In many regards, Linda Ronstadt's self-titled third album isn't much different than her first two. Like Hand Sown…Home Grown and Silk Purse, Linda Ronstadt combines classic country songs -- Johnny Cash's "I Still Miss Someone," Patsy Cline's "I Fall to Pieces," Jerry Lee Lewis' "Crazy Arms," the folk standard "Ramblin' Round" -- with new songs from rising songwriters (Jackson Browne, Eric Kaz, Livingston Taylor, Neil Young, Eric Andersen) and an R&B cover (Fontella Bass' "Rescue Me"), but the difference is synthesis. Here, Ronstadt doesn't run from her Californian base, nor does she attempt to fit into the confines from Nashville; she finds the common threads between the songs and sounds, tying together her love of the old and new right along with her love of country, rock, and soul. Certainly, she's assisted by a versatile, sympathetic backing band assembled by producer John Boylan, a band that would later work on their own as the Eagles, but there's never a suggestion that the band is attempting to outshine the singer. All are united by the music, enjoying turning "I Still Miss Someone" and "Crazy Arms" into country ballads, breathing full life into Browne's "Rock Me on the Water," playing "I Fall to Pieces" with a muscularity that avoids overt homage, and reveling in the harmonies on Young's "Birds." This is music for the dawn of the '70s, music that shakes off some of the hippie dreams of the '60s in favor of lushly detailed authenticity that has an eye on the past while living for the present. Ronstadt might not have wound up with a smash hit here -- "Rock Me on the Water" did make some radio waves -- but this is the birth of the aesthetic that would serve her well throughout the '70s, and it remains potent. © Stephen Thomas Erlewine /TiVo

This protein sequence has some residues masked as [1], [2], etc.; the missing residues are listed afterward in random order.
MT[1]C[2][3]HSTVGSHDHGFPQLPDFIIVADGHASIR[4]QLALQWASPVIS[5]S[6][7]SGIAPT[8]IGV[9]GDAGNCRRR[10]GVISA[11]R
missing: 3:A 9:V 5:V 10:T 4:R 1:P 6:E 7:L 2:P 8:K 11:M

CD$12.99

Pop - Released December 19, 2006 | Rhino - Elektra

On the strength of the hit duet with Aaron Neville, "Don't Know Much," Cry Like a Rainstorm -- Howl Like the Wind returned Linda Ronstadt to the top of the charts. The album was a collection of well-constructed adult contemporary pop, which suits her voice better than the traditional pop she recorded during the mid-'80s. Musically, Cry Like a Rainstorm isn't as adventurous as Canciones de Mi Padre, nor is it as consistent as Trio, the album she recorded with Emmylou Harris and Dolly Parton, but it is her most satisfying mainstream pop album she has made since the late '70s. © Stephen Thomas Erlewine /TiVo
CD$12.99